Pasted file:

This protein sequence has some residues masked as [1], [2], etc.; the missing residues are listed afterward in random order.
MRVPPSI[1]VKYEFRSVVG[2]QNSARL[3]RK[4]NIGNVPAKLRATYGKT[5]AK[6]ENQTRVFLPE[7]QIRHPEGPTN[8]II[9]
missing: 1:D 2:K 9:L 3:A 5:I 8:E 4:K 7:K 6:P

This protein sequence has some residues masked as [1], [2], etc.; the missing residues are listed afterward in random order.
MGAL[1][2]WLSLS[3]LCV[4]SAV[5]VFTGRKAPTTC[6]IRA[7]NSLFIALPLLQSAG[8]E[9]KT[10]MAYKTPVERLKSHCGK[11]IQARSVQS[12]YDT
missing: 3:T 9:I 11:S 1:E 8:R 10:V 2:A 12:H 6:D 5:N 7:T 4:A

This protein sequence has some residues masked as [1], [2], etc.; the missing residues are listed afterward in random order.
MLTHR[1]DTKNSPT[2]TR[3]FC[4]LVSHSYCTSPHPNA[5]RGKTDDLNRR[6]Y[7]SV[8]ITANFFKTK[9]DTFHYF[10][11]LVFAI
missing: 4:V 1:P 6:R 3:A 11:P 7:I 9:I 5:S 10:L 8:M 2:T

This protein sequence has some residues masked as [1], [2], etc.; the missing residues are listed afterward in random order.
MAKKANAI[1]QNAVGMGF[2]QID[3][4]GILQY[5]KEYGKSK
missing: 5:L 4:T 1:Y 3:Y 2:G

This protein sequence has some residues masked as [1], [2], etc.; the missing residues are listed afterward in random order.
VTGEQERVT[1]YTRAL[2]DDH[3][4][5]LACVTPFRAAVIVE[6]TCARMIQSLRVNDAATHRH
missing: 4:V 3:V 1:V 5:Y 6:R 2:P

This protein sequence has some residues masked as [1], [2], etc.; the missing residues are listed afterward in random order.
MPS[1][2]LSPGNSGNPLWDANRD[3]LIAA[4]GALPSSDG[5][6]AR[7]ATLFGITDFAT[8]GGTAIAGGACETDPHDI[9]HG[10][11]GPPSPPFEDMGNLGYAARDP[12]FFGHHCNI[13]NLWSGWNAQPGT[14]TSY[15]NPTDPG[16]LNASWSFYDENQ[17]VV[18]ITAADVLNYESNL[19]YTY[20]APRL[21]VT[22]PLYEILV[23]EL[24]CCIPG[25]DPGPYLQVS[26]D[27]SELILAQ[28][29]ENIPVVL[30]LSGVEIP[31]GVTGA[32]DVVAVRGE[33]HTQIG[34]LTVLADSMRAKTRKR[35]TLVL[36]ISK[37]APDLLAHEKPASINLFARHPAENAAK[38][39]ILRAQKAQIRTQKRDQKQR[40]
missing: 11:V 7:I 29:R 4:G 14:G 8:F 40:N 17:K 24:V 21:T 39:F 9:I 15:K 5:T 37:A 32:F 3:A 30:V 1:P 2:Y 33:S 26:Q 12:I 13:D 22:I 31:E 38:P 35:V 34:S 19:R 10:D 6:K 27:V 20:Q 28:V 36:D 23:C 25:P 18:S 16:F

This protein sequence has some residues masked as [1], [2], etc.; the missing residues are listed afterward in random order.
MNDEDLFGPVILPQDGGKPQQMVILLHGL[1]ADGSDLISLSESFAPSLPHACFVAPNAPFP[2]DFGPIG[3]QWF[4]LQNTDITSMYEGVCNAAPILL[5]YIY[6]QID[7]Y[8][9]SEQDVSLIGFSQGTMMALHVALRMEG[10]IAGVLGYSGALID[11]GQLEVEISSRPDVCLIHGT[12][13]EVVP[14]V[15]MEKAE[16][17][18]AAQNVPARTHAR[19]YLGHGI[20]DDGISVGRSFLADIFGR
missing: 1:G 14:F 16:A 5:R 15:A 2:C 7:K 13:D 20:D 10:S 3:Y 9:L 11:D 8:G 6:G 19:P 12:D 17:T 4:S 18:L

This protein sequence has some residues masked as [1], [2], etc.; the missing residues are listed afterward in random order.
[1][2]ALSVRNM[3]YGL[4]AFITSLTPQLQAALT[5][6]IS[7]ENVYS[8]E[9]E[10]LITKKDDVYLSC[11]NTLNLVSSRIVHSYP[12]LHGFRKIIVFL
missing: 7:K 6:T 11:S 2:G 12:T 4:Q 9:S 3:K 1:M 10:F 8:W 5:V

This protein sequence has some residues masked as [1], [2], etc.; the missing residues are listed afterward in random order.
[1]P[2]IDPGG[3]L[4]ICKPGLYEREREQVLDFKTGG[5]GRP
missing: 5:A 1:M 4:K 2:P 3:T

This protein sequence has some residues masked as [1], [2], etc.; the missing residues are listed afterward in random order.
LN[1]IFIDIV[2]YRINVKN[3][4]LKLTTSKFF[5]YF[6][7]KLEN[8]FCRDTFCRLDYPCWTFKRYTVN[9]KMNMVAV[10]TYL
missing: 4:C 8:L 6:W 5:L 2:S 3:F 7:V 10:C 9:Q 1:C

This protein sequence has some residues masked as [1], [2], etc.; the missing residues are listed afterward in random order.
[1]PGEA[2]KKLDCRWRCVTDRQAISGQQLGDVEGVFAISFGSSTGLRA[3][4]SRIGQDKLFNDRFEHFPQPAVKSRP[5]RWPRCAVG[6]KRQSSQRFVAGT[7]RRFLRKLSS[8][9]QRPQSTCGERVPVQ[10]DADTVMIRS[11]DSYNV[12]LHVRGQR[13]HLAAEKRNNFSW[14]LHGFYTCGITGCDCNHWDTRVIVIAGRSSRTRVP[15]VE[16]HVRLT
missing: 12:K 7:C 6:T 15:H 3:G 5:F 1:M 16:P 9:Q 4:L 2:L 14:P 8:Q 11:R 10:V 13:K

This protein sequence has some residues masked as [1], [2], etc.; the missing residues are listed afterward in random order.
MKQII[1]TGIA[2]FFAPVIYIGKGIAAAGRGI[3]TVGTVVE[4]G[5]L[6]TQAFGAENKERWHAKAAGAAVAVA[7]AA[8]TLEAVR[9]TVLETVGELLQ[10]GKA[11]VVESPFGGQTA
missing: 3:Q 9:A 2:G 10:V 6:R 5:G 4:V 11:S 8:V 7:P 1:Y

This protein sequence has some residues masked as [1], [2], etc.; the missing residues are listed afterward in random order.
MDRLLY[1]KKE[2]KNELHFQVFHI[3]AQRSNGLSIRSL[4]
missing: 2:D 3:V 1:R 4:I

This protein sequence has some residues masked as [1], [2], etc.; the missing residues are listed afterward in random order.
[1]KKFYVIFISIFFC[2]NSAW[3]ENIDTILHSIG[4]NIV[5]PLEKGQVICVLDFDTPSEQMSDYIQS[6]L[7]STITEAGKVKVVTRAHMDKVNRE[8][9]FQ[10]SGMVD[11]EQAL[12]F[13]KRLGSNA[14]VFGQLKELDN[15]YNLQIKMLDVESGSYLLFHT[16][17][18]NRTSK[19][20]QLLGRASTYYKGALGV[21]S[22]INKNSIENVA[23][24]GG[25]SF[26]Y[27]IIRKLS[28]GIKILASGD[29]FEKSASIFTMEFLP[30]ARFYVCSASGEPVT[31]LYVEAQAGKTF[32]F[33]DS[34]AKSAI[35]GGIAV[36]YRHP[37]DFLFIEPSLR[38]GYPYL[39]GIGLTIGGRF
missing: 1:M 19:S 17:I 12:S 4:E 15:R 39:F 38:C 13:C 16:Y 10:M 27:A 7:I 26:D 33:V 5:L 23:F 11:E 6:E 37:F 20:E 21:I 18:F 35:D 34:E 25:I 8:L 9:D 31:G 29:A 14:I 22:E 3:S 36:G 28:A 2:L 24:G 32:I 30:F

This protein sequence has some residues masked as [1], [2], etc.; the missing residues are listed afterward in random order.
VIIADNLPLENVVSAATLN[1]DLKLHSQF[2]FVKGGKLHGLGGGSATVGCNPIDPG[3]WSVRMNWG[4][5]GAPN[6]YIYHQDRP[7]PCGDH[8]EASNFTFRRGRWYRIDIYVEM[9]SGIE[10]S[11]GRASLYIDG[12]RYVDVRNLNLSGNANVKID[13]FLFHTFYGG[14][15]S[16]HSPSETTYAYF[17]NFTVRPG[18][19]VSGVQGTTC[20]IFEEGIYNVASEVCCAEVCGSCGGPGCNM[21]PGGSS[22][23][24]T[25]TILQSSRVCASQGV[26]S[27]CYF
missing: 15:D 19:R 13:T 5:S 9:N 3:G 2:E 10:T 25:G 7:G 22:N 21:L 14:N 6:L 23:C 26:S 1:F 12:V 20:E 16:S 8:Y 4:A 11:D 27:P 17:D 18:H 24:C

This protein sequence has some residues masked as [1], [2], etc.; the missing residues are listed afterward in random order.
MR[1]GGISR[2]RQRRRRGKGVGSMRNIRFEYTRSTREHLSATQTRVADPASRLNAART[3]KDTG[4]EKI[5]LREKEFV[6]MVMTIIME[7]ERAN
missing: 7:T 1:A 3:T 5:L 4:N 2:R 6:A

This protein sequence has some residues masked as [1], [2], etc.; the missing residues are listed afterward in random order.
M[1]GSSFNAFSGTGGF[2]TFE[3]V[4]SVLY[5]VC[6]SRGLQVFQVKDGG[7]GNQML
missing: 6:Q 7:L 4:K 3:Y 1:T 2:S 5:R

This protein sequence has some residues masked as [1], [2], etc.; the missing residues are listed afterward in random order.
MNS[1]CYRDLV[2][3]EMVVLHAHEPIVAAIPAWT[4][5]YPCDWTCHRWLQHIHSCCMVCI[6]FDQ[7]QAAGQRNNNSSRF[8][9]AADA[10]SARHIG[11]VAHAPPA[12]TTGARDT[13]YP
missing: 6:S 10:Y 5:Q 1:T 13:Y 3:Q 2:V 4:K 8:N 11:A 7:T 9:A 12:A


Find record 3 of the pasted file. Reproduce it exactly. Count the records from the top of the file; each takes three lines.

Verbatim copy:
This protein sequence has some residues masked as [1], [2], etc.; the missing residues are listed afterward in random order.
MLTHR[1]DTKNSPT[2]TR[3]FC[4]LVSHSYCTSPHPNA[5]RGKTDDLNRR[6]Y[7]SV[8]ITANFFKTK[9]DTFHYF[10][11]LVFAI
missing: 4:V 1:P 6:R 3:A 11:P 7:I 9:I 5:S 10:L 8:M 2:T